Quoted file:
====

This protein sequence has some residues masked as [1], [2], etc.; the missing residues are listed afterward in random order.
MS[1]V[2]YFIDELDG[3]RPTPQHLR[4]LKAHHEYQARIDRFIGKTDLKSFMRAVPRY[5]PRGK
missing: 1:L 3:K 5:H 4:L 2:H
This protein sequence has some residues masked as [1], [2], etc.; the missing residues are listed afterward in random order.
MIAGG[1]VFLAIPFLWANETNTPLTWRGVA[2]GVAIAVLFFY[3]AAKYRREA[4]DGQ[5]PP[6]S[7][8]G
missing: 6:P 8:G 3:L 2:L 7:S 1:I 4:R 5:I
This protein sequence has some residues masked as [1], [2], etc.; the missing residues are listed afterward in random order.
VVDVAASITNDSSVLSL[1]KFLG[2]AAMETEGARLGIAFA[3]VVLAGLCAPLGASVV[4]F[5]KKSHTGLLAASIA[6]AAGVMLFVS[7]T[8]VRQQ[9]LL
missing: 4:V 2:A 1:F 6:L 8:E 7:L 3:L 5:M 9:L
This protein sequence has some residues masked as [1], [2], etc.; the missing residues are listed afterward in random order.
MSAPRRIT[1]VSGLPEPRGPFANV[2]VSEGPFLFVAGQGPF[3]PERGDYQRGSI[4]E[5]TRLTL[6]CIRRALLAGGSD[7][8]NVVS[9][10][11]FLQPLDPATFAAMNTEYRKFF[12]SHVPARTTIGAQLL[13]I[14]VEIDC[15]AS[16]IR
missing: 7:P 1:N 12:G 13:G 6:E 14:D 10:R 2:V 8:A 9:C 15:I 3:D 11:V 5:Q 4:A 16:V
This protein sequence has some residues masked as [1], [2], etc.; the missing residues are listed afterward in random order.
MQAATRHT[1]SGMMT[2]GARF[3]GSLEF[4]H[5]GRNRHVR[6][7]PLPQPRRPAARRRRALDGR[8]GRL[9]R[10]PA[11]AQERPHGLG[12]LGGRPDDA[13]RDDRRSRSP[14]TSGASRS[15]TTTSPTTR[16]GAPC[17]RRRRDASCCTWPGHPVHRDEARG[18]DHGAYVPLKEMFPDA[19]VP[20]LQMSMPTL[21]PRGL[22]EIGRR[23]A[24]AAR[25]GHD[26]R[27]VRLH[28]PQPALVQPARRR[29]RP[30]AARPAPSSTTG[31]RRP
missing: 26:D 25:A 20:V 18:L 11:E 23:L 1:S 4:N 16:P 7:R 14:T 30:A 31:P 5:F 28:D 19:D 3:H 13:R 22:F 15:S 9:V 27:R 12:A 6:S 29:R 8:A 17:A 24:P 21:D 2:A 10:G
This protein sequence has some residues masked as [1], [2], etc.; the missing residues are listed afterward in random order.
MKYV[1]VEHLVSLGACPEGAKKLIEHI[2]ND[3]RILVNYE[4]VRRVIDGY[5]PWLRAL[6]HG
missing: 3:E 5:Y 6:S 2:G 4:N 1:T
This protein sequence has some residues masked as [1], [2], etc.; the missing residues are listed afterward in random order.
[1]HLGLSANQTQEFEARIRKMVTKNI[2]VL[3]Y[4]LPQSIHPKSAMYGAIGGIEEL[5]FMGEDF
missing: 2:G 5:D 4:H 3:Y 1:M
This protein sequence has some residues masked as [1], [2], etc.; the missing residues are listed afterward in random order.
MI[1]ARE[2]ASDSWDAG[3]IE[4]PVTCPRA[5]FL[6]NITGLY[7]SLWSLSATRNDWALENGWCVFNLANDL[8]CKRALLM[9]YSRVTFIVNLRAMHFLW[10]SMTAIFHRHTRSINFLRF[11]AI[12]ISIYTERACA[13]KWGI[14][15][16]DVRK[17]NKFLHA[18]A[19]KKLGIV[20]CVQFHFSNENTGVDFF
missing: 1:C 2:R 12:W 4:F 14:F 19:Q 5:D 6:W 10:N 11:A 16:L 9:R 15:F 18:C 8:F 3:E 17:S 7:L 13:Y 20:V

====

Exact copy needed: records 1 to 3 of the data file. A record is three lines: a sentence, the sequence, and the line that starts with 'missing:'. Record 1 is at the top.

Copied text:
This protein sequence has some residues masked as [1], [2], etc.; the missing residues are listed afterward in random order.
MS[1]V[2]YFIDELDG[3]RPTPQHLR[4]LKAHHEYQARIDRFIGKTDLKSFMRAVPRY[5]PRGK
missing: 1:L 3:K 5:H 4:L 2:H
This protein sequence has some residues masked as [1], [2], etc.; the missing residues are listed afterward in random order.
MIAGG[1]VFLAIPFLWANETNTPLTWRGVA[2]GVAIAVLFFY[3]AAKYRREA[4]DGQ[5]PP[6]S[7][8]G
missing: 6:P 8:G 3:L 2:L 7:S 1:I 4:R 5:I
This protein sequence has some residues masked as [1], [2], etc.; the missing residues are listed afterward in random order.
VVDVAASITNDSSVLSL[1]KFLG[2]AAMETEGARLGIAFA[3]VVLAGLCAPLGASVV[4]F[5]KKSHTGLLAASIA[6]AAGVMLFVS[7]T[8]VRQQ[9]LL
missing: 4:V 2:A 1:F 6:L 8:E 7:L 3:L 5:M 9:L